Combined ingestion of protein and free leucine with carbohydrate increases postexercise muscle protein synthesis in vivo in male subjects.
Koopman R, Wagenmakers AJ, Manders RJ, Zorenc AH, Senden JM, Gorselink M, Keizer HA, van Loon LJ.
Department of Human Biology, Maastricht University, PO Box 616, 6200 MD Maastricht, The Netherlands. [email protected]
The present study was designed to determine postexercise muscle protein synthesis and whole body protein balance following the combined ingestion of carbohydrate with or without protein and/or free leucine. Eight male subjects were randomly assigned to three trials in which they consumed drinks containing either carbohydrate (CHO), carbohydrate and protein (CHO+PRO), or carbohydrate, protein, and free leucine (CHO+PRO+Leu) following 45 min of resistance exercise. A primed, continuous infusion of L-[ring-13C6]phenylalanine was applied, with blood samples and muscle biopsies collected to assess fractional synthetic rate (FSR) in the vastus lateralis muscle as well as whole body protein turnover during 6 h of postexercise recovery. Plasma insulin response was higher in the CHO+PRO+Leu compared with the CHO and CHO+PRO trials (+240 +/- 19% and +77 +/- 11%, respectively, P < 0.05). Whole body protein breakdown rates were lower, and whole body protein synthesis rates were higher, in the CHO+PRO and CHO+PRO+Leu trials compared with the CHO trial (P < 0.05). Addition of leucine in the CHO+PRO+Leu trial resulted in a lower protein oxidation rate compared with the CHO+PRO trial. Protein balance was negative during recovery in the CHO trial but positive in the CHO+PRO and CHO+PRO+Leu trials. In the CHO+PRO+Leu trial, whole body net protein balance was significantly greater compared with values observed in the CHO+PRO and CHO trials (P < 0.05). Mixed muscle FSR, measured over a 6-h period of postexercise recovery, was significantly greater in the CHO+PRO+Leu trial compared with the CHO trial (0.095 +/- 0.006 vs. 0.061 +/- 0.008%/h, respectively, P < 0.05), with intermediate values observed in the CHO+PRO trial (0.0820 +/- 0.0104%/h). We conclude that coingestion of protein and leucine stimulates muscle protein synthesis and optimizes whole body protein balance compared with the intake of carbohydrate only."
"Carli G, Bonifazi M, Lodi L, et al. Changes in the exercise-induced hormone response to BCAAs administration. Eur J Appl Physiol 1992; 64:272-277, compared test, gh and insulin response to exercise with a commercial diet product containing BCAAs, milk protein, fructose and other carbs and fats and the same mixture minus the BCAAs but were replaced with equivalent grams of milk protein. The athletes that ingested the meal without BCAAs indicated a decrease in serum free test and shbg. This was believed to be the result of increased metabolic clearance of testosterone. The athletes with BCAAs, showed no reduction in the hormones noted and they were actually increased following the rest period. They concluded that BCCAs provide a direct anabolic effect on muscle proteins during exercise. In addition, they also noted the anticatabolic effect of BCAA supplementation indicated by the test:cortisol ratio, which as we all know, is an indicator of changes in the anabolic-androgenic activity of the body."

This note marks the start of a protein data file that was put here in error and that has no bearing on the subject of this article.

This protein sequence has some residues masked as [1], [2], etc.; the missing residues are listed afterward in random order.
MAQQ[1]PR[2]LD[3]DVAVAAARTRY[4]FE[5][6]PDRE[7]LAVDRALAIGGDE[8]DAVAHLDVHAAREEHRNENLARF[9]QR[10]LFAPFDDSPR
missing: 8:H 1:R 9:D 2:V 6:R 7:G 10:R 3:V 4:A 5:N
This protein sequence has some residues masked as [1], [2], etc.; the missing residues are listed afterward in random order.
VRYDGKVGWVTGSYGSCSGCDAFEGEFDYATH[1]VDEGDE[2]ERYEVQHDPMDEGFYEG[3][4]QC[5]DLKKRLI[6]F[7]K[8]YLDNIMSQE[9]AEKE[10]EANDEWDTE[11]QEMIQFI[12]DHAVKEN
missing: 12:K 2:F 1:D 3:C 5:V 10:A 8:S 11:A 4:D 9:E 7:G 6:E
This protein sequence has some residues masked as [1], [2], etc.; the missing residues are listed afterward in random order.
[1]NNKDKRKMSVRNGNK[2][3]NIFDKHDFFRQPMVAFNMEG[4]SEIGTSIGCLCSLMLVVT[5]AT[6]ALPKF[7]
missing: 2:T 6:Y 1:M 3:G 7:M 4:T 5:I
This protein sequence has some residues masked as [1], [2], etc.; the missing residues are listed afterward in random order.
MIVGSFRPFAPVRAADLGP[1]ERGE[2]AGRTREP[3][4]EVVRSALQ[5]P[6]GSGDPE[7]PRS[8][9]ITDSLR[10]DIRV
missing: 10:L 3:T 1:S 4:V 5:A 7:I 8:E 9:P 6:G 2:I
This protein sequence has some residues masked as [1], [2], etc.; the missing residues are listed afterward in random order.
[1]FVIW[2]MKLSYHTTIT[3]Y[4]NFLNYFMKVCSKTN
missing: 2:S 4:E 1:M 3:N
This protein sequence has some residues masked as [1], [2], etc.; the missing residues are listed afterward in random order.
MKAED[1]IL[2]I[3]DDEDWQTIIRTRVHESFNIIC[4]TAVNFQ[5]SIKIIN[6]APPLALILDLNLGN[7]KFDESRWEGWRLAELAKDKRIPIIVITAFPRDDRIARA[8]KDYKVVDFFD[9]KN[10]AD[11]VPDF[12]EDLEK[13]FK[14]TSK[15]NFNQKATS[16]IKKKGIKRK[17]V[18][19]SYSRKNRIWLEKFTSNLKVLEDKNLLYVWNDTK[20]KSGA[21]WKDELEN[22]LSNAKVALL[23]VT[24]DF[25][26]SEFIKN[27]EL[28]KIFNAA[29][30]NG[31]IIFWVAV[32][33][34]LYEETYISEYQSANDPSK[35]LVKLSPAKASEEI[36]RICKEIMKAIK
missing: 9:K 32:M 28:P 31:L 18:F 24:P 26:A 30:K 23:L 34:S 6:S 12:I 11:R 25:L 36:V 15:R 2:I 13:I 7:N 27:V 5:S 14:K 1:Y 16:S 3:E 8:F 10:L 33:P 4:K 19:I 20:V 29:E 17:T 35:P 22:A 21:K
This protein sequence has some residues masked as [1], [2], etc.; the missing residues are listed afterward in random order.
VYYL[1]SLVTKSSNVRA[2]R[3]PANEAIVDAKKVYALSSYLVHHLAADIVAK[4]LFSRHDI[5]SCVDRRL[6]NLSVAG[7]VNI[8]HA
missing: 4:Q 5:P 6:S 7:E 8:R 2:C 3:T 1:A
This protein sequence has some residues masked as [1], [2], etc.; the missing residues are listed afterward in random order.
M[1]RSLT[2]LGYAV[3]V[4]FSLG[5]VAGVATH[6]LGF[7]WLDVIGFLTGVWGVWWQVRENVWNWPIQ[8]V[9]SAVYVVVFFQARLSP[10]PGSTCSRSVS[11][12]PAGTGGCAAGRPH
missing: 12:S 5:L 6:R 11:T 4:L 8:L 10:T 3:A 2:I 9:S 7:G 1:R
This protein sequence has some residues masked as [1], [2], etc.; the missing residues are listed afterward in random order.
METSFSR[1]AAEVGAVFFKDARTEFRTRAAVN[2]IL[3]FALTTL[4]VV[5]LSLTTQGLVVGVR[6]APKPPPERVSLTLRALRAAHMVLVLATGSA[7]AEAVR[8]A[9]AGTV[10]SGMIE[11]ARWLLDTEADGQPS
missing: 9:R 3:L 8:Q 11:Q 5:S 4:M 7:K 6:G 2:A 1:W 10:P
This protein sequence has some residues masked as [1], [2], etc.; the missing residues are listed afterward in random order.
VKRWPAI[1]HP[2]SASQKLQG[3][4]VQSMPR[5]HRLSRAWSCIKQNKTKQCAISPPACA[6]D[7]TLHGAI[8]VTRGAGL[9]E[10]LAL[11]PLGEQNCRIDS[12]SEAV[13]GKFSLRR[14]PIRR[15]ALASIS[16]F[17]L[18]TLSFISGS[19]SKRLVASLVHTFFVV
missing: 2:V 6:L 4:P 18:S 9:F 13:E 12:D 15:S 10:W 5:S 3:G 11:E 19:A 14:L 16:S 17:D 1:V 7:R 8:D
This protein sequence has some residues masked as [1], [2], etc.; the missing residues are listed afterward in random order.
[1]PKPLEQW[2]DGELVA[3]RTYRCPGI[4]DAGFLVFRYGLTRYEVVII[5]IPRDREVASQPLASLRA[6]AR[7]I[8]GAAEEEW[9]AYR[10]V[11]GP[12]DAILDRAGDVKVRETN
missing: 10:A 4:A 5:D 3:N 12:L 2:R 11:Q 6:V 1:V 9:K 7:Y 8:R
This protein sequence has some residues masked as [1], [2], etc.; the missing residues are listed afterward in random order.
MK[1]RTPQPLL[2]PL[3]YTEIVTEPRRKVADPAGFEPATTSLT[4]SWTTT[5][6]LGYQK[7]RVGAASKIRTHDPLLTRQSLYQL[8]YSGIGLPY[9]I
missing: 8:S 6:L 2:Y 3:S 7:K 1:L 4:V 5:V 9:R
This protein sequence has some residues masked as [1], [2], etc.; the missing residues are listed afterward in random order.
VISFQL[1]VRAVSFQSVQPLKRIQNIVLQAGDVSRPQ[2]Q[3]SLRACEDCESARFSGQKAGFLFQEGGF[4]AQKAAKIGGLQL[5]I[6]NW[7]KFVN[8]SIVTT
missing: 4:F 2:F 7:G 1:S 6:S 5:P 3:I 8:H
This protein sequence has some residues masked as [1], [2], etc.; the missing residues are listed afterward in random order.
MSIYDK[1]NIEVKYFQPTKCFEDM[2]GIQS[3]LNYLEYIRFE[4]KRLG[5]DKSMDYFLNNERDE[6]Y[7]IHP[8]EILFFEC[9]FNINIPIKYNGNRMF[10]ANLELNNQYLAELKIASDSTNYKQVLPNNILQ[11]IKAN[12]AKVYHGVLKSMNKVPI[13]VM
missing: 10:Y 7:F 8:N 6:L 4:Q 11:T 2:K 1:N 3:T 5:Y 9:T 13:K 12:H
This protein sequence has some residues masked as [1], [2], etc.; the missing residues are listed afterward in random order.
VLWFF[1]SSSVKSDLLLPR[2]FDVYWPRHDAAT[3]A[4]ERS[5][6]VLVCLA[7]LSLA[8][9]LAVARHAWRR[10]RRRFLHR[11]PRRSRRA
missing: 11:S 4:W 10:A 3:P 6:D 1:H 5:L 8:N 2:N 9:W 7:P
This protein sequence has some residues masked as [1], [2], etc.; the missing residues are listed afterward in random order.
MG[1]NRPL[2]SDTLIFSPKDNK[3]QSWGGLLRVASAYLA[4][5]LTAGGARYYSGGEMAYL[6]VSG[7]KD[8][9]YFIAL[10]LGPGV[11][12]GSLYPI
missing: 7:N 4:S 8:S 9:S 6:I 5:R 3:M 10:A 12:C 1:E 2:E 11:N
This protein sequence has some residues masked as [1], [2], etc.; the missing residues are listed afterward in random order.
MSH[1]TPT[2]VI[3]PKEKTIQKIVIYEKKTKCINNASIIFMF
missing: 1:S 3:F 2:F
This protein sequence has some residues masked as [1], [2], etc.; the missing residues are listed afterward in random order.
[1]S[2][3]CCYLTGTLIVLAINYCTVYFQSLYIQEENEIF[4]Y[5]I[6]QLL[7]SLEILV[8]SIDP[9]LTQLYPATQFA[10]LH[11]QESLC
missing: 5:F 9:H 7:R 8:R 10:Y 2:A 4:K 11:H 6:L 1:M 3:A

If you don't currently use BCAA's and have not before...I would seriously invest in a jug and try it out. Within a week and a bit if using them when I first started I lost about a 1% of bf with no change in weight and my lifts went up noticeably, with no change in diet or program. You can get one in bulk for fairly cheap.
04-04-2010, 04:31 PM
Look, maybe there's absolute truth to the studies he cited. My question would be this: At the end of the day, what difference does an immediate BCAA spike actually make in training and/or physique?
For every Layne Norton who endorses and uses it, there's a bodybuilder who doesn't. This issue has been debated several times to a dead heat over at bb.com.
I've supplemented with BCAAs pre-workout. I've used a scoop of whey pre-workout. I noticed zero difference in any category between the two. But hey, that's just my experience.
04-04-2010, 05:15 PM
Really though its up to the consumer and if you notice a difference from dosing it. I do and I am a cheap bastard so I wouldn't waste my money on it if I didn't get the results I wanted. If guys want huge gains, incredible recovery etc. Its not going to come from supplementation. Supplements are just that. They supplement your training/diet program. If you are training naturally you WILL notice a big difference. If not well you really don't NEED it, because you will already be getting amazing results. Hell I know a guy who has been cycling for the last 10 years. He lives no joke off mac and cheese,perogies and ichiban and is 250+ and ripped.He takes no supplements not even a multi. Would he look like that if he didn't cycle? Fuk no. Those of us who don't cycle anymore or don't wish too at all, like an edge no matter how slight it is.
Try it out though rubber, do it for a month. Log your progress. Dose it morning,pre/intra/post and before bed. Then tell me you don't see and feel a difference.
04-04-2010, 06:01 PM
And, I'm in agreement with you on what "supplementation" is and isn't.
At the end of the day, I just think that a scoop of whey taken morning, pre/intra/post-workout, and before bed offers an almost identical result. I'm not saying BCAAs aren't cost-effective... I just don't think there's a need for another container when whey is around.
I don't think we disagree... maybe my OCD just convinces me to keep my supplement cabinet more streamlined.
04-04-2010, 06:26 PM
I have about the opposite kind of OCD where I keep picking up "deals" on supps that I want to guinea pig myself with(the trash pile is much larger than the keep pile haha) and so my counter is divided between tried and true and untested(the garbage taking the losers of course haha). I don't smoke or drink anymore though so this is a pretty good vice.
04-04-2010, 06:35 PM
04-04-2010, 07:20 PM
04-04-2010, 09:51 PM